At the top of the door the wood grain was straight and boring, but halfway down the door it swirled dramatically then curled inside itself like big owl eyes. I looked back at Ellen. Her own eyes were like saucers. I knew I was going to cry so I excused myself from her room. Out in the hall I searched for a bathroom, a hallway, any isolated little spot that I could burst into and explode.
After calming down I know I went back to her room, but I don’t remember it at all. I just remember how Ellen’s mania wound down within a few weeks and then a depression hit her. I remember the strong desire she had to end her life. She was in and out of the hospital. I can picture her on my couch one afternoon, she described being deep, deep down in a hole, like she was underwater, and if she looked up she could see a light. But no matter how hard she swam, she couldn’t get to it. She was gone, practically silent, completely dazed at family gatherings. There was no trace of her biting, witty humor when you spoke with her. The doctor warned that she would have a severe, prolonged depressive period after going through such an extreme manic phase like she had. But the depression was so deep. We were both afraid she would never feel happy again. I remember talking to her until my voice was hoarse, trying to reassure her that it would get better. Then at night I would cry because I had never lost someone I loved so much. I missed my sister.
She was brutally depressed for over a year, but Ellen did eventually get her head above water. She gradually became more independent, started working again and got her own place. She attends therapy religiously. At five years after the episode she was doing pretty well. Now, on the eight year anniversary, she’s thriving. She jogs daily, practices Yoga, and meditates. She recently quit her cubicle job to pursue her dream of writing. She has always loved to cook and in the past year she’s been eating healthier. She’s totally off the baby meat. Eight years ago it seemed impossible, but my sister is back.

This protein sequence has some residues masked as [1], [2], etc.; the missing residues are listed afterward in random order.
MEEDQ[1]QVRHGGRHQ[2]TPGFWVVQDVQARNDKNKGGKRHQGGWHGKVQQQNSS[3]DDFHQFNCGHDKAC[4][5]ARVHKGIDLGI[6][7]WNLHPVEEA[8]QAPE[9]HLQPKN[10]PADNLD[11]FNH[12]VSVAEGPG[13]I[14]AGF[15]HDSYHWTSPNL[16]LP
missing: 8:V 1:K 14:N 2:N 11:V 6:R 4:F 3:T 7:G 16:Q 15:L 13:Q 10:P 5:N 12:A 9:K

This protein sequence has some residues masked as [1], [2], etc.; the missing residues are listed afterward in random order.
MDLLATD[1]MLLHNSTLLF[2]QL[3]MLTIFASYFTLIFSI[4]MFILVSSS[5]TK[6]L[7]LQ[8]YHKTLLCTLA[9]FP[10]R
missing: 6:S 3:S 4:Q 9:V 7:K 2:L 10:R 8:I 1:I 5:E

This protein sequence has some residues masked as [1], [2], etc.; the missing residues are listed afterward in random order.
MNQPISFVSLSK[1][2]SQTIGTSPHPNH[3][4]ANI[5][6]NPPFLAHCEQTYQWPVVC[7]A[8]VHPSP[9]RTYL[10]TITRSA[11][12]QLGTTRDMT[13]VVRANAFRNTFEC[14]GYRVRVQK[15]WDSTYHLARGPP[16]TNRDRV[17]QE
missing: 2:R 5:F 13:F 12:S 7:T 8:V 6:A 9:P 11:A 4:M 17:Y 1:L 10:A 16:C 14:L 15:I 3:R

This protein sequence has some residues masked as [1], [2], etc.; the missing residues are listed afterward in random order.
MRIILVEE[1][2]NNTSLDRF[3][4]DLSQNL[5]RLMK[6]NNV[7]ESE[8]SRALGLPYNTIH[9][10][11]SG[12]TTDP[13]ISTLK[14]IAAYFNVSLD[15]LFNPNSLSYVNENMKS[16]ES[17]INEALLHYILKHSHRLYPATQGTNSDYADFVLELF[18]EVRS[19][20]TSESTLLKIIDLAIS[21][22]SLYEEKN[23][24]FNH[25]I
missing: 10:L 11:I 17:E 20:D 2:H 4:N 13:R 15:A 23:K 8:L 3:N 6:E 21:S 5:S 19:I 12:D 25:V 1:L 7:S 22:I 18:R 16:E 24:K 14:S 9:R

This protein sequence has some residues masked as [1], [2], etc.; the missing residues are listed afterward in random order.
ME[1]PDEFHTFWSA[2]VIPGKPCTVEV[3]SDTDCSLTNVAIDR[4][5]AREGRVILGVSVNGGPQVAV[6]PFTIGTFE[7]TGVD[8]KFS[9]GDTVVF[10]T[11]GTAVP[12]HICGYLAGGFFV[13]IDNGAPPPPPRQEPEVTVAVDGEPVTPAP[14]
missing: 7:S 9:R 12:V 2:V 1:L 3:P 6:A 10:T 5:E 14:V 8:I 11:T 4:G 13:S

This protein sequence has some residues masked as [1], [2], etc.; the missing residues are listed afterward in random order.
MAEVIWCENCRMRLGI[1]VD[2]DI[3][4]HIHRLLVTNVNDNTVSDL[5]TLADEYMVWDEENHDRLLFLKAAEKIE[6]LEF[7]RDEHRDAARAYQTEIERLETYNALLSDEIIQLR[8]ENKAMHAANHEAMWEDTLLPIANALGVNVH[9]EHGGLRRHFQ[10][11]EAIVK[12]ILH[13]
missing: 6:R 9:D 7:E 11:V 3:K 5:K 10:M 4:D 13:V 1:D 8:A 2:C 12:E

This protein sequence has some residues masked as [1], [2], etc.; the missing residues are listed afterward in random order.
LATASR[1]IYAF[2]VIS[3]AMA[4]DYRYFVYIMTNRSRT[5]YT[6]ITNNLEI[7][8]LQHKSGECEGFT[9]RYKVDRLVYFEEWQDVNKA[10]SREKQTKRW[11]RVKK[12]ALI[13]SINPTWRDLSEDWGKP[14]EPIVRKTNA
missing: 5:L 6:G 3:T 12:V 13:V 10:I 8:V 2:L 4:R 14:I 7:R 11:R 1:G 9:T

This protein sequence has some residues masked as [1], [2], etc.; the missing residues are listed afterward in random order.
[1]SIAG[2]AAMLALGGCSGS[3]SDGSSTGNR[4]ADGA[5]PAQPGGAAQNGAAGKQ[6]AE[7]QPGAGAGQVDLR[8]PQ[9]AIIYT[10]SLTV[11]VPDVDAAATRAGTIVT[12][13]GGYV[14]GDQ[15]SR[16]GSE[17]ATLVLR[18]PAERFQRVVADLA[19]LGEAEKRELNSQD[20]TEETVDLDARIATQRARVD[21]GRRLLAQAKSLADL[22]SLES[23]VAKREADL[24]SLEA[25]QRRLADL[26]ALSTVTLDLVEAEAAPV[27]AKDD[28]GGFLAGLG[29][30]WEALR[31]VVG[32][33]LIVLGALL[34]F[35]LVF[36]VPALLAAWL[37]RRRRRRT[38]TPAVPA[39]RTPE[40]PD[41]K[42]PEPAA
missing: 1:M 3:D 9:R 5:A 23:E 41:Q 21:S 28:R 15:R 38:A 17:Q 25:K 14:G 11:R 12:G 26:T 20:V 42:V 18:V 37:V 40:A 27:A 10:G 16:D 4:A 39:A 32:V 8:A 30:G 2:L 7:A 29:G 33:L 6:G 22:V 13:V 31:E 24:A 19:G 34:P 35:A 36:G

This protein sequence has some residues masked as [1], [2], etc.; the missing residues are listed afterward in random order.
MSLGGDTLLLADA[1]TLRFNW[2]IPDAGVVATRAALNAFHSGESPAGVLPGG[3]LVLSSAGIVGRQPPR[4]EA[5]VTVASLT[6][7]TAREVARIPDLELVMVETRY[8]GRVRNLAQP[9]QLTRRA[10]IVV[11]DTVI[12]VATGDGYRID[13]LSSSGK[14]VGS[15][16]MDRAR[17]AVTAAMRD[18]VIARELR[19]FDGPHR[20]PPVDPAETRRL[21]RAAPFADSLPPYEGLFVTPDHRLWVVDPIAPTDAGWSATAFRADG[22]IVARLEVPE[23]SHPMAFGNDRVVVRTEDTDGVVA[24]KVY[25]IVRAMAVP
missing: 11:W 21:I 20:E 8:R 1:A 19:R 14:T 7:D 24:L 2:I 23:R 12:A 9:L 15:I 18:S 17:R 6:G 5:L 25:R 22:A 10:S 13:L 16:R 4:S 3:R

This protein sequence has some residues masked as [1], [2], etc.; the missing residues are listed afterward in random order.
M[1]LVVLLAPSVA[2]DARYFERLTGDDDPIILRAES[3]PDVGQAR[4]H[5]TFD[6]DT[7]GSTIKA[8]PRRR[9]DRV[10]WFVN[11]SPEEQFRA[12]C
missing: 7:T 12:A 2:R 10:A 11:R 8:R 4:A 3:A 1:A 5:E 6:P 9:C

Ellen is better than ever, but her past experience is an ever-present shadow. It feels good to tell my part of this story because I suffer from Depression and Anxiety and take medication. Sometimes I’m afraid I’m going crazy or that my children will be depressed or worse. Talking about that fear helps me work through it. When my family was really struggling with Ellen’s illness, it felt very lonely. But now I know that we weren’t alone. One in four adults−approximately 61.5 million Americans−experience mental illness in a given year. A lot of people struggle, but not everyone talks about it.
There were times I thought I wouldn’t laugh with my sister again, but her old sense of humor has returned. She is my hero, same as when we were little girls. I’m proud of my sister, proud of her story, and grateful for all the lessons she has taught me.